If your roommate religiously watches Say Yes to the Dress and you're figuring out how to afford travel to five weddings this summer while also helping your best friend's significant other plan the perfect surprise proposal on top of the Empire State Building, it can be really hard to remember that not everyone grows up dreaming of princess-cut diamonds and bouquet tosses. But that doesn't mean those people don't want to get married; they just want to do things a little differently. Or, in the case of those getting in on the trend of engagement piercings, a lot differently.
Engagement piercings are essentially the same as the microdermal piercings, a.k.a. surface anchors, you find on flat surfaces of the body, like the collarbone, back, or cheeks, but on the ring finger — in place of a traditional ring (you know, the kind with a band that can be easily slipped on and off).
If you're squirming just thinking about the pain and healing time (and the thought of it hitting the bone), we're right there with you. But Tobias Vallone, piercer at Pure Body Arts in New York, tells us that like other piercings, this one might hurt, but not any more so than another area of the body. The full healing process could take several months, in which case, you might experience some secretions around the jewelry, but nothing too out of the ordinary. And, rest assured, it won't hit close to your bone.
But before you book your engagement piercing, consider the risk factor — and the fact that not everyone feels the same way about these sentimental piercings. According to Cassi Lopez, a piercer at New York Adorned, you might want to find another way to show your eternal commitment to your partner. She and Vallone confirm that, in general, microdermal piercings are safe when done by a professional, but this is the kind of trend they would stay away from.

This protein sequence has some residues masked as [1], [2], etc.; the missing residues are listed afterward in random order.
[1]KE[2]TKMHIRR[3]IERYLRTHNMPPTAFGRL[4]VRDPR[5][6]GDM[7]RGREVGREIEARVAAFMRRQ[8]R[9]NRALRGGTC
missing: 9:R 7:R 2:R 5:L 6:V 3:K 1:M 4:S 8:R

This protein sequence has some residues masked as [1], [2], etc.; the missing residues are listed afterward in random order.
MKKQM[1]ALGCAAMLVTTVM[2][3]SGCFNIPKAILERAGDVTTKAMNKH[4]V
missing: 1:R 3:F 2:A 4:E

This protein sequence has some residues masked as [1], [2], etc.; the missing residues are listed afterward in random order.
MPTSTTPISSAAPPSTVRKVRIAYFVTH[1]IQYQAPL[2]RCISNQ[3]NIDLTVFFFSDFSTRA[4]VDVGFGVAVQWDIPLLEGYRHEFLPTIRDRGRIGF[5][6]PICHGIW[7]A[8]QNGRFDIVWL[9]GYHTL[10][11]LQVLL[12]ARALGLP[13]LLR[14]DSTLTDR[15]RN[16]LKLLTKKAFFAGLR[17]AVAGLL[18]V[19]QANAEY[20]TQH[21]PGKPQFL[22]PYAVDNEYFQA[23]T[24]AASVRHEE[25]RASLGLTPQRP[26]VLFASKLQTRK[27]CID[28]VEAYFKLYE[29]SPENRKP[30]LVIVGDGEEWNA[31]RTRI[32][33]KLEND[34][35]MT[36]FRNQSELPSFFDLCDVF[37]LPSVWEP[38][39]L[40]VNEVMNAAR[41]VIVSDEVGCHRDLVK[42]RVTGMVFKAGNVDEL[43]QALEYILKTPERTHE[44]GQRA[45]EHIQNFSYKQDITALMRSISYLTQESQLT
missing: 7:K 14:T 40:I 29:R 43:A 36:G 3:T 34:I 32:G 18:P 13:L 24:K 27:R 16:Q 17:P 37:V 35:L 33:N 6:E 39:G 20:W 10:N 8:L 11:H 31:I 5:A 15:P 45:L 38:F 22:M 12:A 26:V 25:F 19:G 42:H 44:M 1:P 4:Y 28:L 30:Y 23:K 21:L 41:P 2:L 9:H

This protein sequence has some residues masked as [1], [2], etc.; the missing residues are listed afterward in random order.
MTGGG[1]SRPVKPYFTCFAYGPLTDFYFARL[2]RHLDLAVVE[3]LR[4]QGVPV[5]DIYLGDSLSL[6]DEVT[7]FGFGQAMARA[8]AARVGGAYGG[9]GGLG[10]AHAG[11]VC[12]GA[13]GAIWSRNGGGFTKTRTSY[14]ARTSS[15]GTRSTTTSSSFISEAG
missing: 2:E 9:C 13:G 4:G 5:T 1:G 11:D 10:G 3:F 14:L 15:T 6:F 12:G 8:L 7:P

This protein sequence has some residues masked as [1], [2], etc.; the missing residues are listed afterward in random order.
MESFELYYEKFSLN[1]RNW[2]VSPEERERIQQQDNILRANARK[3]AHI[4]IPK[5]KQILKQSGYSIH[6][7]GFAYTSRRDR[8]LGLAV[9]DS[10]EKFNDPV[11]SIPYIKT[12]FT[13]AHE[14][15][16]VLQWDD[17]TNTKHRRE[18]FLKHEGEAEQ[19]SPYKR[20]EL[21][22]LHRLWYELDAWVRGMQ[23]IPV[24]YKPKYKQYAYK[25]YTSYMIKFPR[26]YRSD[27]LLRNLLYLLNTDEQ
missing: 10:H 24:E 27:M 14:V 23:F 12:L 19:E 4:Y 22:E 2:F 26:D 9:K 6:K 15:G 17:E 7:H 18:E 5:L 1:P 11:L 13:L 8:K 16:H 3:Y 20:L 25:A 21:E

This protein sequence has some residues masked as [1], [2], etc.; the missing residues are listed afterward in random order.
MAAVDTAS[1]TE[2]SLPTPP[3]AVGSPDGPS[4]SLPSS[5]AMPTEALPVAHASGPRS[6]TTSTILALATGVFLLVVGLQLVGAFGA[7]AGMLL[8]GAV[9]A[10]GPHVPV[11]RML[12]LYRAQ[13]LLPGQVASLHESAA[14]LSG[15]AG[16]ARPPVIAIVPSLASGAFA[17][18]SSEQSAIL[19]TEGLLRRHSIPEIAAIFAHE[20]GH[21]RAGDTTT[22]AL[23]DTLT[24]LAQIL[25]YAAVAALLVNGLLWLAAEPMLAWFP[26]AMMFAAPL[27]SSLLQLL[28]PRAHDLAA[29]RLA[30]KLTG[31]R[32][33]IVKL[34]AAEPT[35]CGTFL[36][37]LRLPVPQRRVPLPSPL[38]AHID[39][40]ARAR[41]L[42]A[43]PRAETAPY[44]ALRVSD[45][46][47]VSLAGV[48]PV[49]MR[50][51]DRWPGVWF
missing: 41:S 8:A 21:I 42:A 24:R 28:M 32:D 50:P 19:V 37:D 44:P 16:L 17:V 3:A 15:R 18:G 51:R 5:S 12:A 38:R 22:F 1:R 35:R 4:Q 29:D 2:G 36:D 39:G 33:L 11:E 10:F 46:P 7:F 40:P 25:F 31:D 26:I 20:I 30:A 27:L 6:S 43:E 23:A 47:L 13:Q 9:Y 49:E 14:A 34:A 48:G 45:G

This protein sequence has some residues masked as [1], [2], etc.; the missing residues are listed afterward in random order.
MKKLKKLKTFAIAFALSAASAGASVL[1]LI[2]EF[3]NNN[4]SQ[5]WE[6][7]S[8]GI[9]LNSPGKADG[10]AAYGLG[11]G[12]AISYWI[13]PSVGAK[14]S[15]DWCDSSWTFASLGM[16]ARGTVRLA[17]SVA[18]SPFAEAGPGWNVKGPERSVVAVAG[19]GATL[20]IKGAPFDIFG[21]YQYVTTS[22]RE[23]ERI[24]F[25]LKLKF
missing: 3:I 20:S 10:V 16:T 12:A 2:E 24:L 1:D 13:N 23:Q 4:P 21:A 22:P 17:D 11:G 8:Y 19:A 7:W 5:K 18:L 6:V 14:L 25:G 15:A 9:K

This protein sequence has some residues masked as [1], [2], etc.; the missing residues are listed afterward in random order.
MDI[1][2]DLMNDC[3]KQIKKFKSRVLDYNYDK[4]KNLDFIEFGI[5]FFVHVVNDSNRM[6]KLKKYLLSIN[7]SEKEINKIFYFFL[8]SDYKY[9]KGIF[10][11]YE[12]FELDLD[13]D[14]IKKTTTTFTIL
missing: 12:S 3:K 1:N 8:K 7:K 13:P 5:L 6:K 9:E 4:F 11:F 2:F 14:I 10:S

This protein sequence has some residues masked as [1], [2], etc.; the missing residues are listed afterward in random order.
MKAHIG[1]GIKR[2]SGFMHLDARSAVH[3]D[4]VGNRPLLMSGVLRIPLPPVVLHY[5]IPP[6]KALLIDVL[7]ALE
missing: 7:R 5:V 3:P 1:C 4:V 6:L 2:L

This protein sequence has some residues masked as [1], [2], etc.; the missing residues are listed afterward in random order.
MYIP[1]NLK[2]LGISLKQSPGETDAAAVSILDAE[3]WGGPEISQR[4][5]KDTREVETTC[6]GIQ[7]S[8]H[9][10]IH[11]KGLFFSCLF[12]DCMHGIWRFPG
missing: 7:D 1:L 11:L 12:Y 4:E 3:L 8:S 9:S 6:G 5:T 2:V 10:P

Compared to piercings anywhere else on your body — including a barbell through your clitoral hood — these finger piercings might be the ones with the highest risk. "It's an accident waiting to happen," Lopez explains. "Think about everything you do with your hands, like reaching into your pockets, putting on gloves, or wiping yourself after you go to the bathroom. There's a huge chance of not only rejection and tearing, but a serious infection." Essentially, this engagement piercing might end up being more work than your actual marriage. But if you're still not ready to invest in diamond band, may we suggest following the lead of Beyoncé and Jay-Z and opting for a ring finger tattoo? Rings get lost, holes close up, but ink is forever.